That the government is still on the lookout for strategic partner questions the effectiveness of the funds that have been devoted to the Nigeria Air project, for consultancy as well as its establishment, over the last 3 years.
There is also reason to question the promised December deadline for the commencement of operations of Nigeria Air. From all indications, the government is yet to obtain regulatory licences.
Earlier in September, barely two weeks ago, the Director-General, Nigerian Civil Aviation Authority, Muhtar Usman assured journalists that the authority can deliver the two major certificates -- Air Transport Licence and the Aircraft Operators Certificate -- within the 90-day legal period, just before December. That remains to be seen.
Loan servicing, IPO
The key financial commitment from the government towards the airline is coming from the syndicated loan. But the investment is expected to be divested through an initial public offering (IPO) after a year of commencement of business to bring down its stake to 5%.
It’s a good thing that FGN is banking on the Nigerian Stock Exchange (NSE) which will also reduce its influence on the management of the airline.
Ibi Cookey, an investment officer, says that the government’s decision to take Nigeria Air public could be technically right or wrong. According to him, the legality of the proposed IPO is dependent on the framework of the loan, which is currently unknown.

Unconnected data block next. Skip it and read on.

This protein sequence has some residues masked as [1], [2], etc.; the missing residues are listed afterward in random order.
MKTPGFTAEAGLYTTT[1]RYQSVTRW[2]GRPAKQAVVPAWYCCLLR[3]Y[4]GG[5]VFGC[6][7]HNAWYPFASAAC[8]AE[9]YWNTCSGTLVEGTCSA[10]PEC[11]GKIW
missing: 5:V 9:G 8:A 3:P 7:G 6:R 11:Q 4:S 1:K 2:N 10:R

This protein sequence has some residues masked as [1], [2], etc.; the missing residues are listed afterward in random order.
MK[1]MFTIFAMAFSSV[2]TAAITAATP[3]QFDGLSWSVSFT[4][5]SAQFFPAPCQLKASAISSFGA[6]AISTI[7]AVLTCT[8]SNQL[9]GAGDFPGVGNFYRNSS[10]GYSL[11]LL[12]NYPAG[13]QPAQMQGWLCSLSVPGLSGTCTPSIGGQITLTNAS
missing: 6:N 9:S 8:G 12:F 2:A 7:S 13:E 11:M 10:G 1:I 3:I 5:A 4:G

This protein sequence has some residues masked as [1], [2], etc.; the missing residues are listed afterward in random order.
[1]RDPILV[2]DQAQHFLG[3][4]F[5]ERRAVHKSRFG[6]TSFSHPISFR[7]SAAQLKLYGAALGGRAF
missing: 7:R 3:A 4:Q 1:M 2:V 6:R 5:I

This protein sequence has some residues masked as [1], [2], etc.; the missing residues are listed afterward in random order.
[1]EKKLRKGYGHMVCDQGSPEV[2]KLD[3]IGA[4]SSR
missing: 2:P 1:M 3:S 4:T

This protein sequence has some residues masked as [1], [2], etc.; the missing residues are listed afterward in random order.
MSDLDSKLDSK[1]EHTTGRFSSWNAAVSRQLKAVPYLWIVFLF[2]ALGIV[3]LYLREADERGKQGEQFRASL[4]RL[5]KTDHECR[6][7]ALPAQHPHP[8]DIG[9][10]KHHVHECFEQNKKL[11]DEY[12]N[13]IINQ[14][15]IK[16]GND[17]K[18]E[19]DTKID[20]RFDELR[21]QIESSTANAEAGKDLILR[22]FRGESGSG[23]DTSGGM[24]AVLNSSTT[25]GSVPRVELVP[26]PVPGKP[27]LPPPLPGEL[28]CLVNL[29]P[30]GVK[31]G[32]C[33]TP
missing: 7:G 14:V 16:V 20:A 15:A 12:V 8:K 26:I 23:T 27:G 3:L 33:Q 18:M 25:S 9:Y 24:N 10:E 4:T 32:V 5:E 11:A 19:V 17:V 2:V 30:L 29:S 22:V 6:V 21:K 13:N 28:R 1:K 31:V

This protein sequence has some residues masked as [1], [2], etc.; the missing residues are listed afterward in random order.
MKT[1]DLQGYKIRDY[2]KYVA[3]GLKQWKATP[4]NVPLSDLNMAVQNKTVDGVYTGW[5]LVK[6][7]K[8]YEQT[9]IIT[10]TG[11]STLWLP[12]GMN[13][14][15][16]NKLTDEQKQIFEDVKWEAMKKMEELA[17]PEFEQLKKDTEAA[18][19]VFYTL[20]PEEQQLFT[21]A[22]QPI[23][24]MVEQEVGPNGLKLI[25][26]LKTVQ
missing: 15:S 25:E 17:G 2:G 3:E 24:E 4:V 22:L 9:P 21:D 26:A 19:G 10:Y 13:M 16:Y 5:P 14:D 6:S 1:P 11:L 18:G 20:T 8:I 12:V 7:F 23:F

According to Edosa Obaseki, CEO of Prairie Crossing Capital Management -- an investment firm with focus on long-term value creation -- a company typically needs a minimum of 3 years of operation or a core investor that has been operating for 3 years with a track record, to get listed on the NSE. Nigeria Air could easily meet the later requirement.
Obaseki also affirms that Nigeria Air can go public despite funding its stake in the company with a loan.
"Some companies actually go public just to raise equity finance to pay off their existing loans. However, depending on how much they raise from listing on NSE, new investors could be concerned about the amount of debt the company has.”
And on the loan servicing and its possible effect on the IPO, Obaseki thinks it's a good thing that the company will be going public while still receiving tranches of the syndicated loan.
"If anything, it is good to know that they have financing coming, in form of each tranche. So even if they are doing poorly, they still have a commitment from lenders to inject cash at the date specified on the tranche".
“Whether this (the funding) will be a net benefit or loss for the average Nigerian in the long run still remains unclear,” concludes Obaseki.
Before relying on the stock exchange as a means to repay the loan or the saving grace for the federal government, there are items to consider.
What would be the tenure of the loan? What does the government intend to use as a security for the loan? The fate of Nigeria Air could be on the balance if the company or the government, as the case may be, fails to service the loan as at when due.